Mind Over Matter: Neurosciences
Sunday | March 29th 2020
Sunday | March 29th 2020
The path to understanding one of humanity’s greatest mysteries is long, and it’s far from over – what makes us human? The importance we attach to our emotions? Consciousness and rationality? Or the mere ability to read and understand a sentence just like this one? This is one of the many questions that science attempts to answer and that push our curiosity to its limit.
On the last day of the 11th edition of AIMS Meeting, we aim to understand what truly commands who we are and the way we act. If you still doubt that the most fascinating machine that exists lives within you, the Neurosciences module comes to show you how knowledge about brain functioning is one of the main engines for evolution, bringing the expression “Mind Over Matter” to life.
Professor Rosalind Picard is founder and director of the Affective Computing Research Group at the Massachusetts Institute of Technology (MIT), co-founder of Affectiva, Inc., a company that provides emotion AI technology, and Empatica, Inc., that create sensors and algorithms to improve health. Empatica created the first AI-based smart watch cleared by FDA in Neurology, which uses advanced machine learning to detect generalized tonic-clonic seizures and immediately notify caregivers, in order to prevent SUDEP (Sudden Unexpected Death in Epilepsy). Professor Picard has published over 300 scientific articles and is the recipient of inumerous prizes and honors, such as “Best paper of the decade 2000-2009” by IEEE Intelligent Transportation Systems. In 2015 she was named by CNN one of seven “Tech SuperHeros to Watch in 2015”. She is also a recently elected member to the National Academy of Engineering, one of the highest professional distinctions for engineering. Her research work has contributed to show how computers can be more emotionally intelligent, especially responding to a person’s frustration in a way that reduces negative feelings, among other technologies that aim to restore a proper balance between emotion and cognition for addressing human needs.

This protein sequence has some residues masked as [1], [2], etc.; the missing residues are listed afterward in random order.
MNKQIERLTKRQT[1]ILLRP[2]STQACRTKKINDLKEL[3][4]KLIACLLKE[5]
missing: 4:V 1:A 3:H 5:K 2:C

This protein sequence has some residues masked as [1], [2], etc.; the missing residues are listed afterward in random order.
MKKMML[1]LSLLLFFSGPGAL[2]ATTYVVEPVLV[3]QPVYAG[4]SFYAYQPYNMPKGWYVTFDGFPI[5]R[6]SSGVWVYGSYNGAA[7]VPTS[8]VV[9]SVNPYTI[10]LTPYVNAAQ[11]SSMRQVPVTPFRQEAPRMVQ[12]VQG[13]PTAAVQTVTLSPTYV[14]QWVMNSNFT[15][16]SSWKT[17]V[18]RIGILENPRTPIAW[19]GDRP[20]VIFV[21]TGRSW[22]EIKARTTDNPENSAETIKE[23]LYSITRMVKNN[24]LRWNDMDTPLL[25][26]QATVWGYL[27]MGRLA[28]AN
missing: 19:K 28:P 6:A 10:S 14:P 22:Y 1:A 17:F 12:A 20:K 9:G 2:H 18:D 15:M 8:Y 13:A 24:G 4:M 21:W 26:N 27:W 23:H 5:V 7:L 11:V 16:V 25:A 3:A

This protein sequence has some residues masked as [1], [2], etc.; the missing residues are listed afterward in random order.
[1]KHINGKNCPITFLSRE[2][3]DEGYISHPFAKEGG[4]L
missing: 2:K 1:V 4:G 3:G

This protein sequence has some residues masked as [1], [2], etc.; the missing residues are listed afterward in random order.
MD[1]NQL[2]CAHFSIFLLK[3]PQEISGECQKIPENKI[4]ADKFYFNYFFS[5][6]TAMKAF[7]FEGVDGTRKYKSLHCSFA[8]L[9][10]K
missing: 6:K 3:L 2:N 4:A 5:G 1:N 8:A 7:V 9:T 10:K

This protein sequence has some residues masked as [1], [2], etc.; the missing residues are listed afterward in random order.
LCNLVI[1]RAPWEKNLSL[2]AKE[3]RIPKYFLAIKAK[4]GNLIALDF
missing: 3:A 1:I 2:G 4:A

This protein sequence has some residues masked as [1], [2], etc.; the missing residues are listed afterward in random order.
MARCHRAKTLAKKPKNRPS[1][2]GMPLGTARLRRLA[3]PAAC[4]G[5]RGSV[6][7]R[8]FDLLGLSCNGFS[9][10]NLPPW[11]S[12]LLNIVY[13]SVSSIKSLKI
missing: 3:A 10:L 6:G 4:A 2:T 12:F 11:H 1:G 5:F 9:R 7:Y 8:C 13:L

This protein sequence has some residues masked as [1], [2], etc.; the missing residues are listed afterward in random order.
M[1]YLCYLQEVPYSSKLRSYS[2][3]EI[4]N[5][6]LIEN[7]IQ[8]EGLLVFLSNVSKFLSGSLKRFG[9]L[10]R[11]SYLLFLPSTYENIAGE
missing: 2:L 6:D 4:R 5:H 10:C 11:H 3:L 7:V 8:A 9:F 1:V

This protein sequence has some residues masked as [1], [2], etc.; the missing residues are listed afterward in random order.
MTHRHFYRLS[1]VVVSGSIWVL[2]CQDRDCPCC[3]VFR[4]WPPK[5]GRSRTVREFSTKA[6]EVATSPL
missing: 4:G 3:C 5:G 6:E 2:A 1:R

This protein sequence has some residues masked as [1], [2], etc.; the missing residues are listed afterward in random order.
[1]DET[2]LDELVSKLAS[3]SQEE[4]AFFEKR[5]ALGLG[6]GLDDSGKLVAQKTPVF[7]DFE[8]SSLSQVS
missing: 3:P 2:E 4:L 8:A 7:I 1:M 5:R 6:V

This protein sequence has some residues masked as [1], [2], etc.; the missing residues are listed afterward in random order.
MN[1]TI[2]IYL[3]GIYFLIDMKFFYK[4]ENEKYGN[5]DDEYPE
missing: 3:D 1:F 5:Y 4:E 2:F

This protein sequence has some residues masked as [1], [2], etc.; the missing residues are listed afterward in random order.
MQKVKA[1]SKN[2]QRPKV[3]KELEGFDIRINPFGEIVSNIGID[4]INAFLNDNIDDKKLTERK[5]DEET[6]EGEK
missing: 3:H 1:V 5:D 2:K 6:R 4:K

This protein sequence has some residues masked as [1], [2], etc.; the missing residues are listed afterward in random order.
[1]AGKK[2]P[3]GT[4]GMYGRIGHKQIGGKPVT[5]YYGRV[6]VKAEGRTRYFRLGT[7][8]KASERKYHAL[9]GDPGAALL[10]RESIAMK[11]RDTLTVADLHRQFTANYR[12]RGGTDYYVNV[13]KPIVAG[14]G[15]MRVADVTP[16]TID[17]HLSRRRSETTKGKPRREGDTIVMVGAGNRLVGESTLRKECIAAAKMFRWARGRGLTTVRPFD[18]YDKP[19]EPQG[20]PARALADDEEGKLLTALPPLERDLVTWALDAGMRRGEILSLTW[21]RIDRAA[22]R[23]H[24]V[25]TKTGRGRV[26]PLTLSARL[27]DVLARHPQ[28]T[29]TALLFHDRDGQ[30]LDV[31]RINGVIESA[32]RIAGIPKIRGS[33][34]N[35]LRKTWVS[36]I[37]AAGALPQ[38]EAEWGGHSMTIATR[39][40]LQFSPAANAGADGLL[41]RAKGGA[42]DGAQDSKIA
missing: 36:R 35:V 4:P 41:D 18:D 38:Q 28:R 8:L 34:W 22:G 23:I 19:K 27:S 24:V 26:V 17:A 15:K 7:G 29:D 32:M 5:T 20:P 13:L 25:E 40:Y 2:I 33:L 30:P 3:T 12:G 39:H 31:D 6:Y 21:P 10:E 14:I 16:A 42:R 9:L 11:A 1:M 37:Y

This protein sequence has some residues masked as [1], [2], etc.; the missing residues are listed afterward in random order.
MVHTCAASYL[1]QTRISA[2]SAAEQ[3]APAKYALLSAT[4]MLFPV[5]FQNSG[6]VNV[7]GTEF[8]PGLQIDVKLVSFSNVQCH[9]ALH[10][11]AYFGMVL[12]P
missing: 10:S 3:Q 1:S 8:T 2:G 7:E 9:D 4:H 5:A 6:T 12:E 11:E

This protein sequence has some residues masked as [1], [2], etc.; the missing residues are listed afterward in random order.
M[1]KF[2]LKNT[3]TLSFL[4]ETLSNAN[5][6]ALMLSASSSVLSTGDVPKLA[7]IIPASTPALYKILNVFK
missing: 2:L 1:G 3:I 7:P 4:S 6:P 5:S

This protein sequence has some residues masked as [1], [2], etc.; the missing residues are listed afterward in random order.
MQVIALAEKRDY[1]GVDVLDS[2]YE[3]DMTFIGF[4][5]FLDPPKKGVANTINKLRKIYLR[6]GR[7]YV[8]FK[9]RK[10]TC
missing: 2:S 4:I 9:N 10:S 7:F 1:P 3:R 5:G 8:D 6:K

Anil Seth is a Professor of Cognitive and Computational Neuroscience at Sussex University, where he is also Co-Director of the Sackler Centre for Consciousness Science, one of the leading research groups in this field. Professor Seth is also the Editor-in-Chief of the Neuroscience of Consciousness, a journal of Oxford Academic, and a regular contributor to the New Scientist, The Guardian and BBC. He has edited and co-authored the best selling book 30 second Brain (2014) and was consultant for Eye Benders (2013), which won the Royal Society Young People’s Book Prize in 2014. In 2017, Professor Anil was president of the Psychology Section of the British Science Association. His research is guided by powerful multidisciplinary work across fields like mathematics, psychiatry, neurology and artificial intelligence, through which he aims to understand the complex brain networks underpinning consciousness into new clinical approaches and neurological disorders from psychosis to Tourette syndrome and, all in all, unraveling the mystery of where does our consciousness lie.
Chief Medical Officer at CHDI Foundation, Princeton, EUA.
Full Professor of Aggregopathies, Director of the Department of Neurodegeneration and Restaurative Research at University Medizin Gottingen; Professor of Neurodegeneration at Newcastle University.
Group Leader at iMM Lisboa; Associate Professor (guest) at Faculty of Medicine of Lisbon